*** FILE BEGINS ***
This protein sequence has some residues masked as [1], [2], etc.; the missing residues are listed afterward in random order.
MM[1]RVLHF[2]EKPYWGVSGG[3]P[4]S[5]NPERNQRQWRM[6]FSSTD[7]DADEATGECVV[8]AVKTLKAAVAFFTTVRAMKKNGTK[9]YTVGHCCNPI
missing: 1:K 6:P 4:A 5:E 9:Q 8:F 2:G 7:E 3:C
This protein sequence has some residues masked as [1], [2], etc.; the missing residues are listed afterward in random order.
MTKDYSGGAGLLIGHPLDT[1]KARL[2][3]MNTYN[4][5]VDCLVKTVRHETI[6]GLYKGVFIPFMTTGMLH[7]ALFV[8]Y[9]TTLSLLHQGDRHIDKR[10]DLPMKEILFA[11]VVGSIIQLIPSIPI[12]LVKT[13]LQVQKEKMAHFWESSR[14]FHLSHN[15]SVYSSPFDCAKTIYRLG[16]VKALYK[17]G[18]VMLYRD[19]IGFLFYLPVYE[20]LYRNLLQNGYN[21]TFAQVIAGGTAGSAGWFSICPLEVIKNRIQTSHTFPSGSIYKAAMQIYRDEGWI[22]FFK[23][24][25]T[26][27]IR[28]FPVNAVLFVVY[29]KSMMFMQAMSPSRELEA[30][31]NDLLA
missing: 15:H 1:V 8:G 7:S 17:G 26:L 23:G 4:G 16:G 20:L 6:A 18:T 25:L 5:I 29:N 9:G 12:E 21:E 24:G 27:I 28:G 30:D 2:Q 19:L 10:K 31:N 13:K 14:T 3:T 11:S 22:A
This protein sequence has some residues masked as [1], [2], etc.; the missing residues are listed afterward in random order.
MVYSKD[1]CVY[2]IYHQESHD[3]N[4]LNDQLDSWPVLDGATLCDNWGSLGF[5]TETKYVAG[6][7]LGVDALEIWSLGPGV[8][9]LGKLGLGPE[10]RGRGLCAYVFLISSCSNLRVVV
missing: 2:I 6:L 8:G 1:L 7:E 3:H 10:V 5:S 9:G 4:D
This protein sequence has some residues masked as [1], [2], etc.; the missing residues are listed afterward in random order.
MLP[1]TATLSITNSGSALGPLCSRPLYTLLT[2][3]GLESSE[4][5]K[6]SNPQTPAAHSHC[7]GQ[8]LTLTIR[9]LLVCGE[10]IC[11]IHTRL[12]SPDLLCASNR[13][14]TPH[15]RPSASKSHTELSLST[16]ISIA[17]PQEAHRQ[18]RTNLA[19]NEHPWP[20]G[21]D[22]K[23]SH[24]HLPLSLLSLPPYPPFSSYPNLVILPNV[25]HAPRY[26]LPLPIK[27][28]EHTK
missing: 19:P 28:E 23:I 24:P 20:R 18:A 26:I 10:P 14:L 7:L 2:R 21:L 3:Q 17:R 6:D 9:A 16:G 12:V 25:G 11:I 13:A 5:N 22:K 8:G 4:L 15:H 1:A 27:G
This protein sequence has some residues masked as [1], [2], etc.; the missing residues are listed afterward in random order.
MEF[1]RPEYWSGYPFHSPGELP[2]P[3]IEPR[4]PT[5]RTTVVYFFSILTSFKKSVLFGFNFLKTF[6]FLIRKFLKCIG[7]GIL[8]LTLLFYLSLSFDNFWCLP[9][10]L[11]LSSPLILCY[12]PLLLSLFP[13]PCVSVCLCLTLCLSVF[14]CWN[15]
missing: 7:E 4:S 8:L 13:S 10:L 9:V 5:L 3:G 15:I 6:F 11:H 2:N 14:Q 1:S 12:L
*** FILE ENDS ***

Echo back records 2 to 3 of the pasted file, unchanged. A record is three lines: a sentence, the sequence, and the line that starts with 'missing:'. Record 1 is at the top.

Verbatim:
This protein sequence has some residues masked as [1], [2], etc.; the missing residues are listed afterward in random order.
MTKDYSGGAGLLIGHPLDT[1]KARL[2][3]MNTYN[4][5]VDCLVKTVRHETI[6]GLYKGVFIPFMTTGMLH[7]ALFV[8]Y[9]TTLSLLHQGDRHIDKR[10]DLPMKEILFA[11]VVGSIIQLIPSIPI[12]LVKT[13]LQVQKEKMAHFWESSR[14]FHLSHN[15]SVYSSPFDCAKTIYRLG[16]VKALYK[17]G[18]VMLYRD[19]IGFLFYLPVYE[20]LYRNLLQNGYN[21]TFAQVIAGGTAGSAGWFSICPLEVIKNRIQTSHTFPSGSIYKAAMQIYRDEGWI[22]FFK[23][24][25]T[26][27]IR[28]FPVNAVLFVVY[29]KSMMFMQAMSPSRELEA[30][31]NDLLA
missing: 15:H 1:V 8:G 7:S 17:G 26:L 23:G 4:G 16:G 20:L 6:A 18:T 25:L 5:I 29:N 9:G 12:E 21:E 24:G 27:I 28:G 30:D 2:Q 19:L 10:K 31:N 13:K 14:T 3:T 11:S 22:A
This protein sequence has some residues masked as [1], [2], etc.; the missing residues are listed afterward in random order.
MVYSKD[1]CVY[2]IYHQESHD[3]N[4]LNDQLDSWPVLDGATLCDNWGSLGF[5]TETKYVAG[6][7]LGVDALEIWSLGPGV[8][9]LGKLGLGPE[10]RGRGLCAYVFLISSCSNLRVVV
missing: 2:I 6:L 8:G 1:L 7:E 3:H 10:V 5:S 9:G 4:D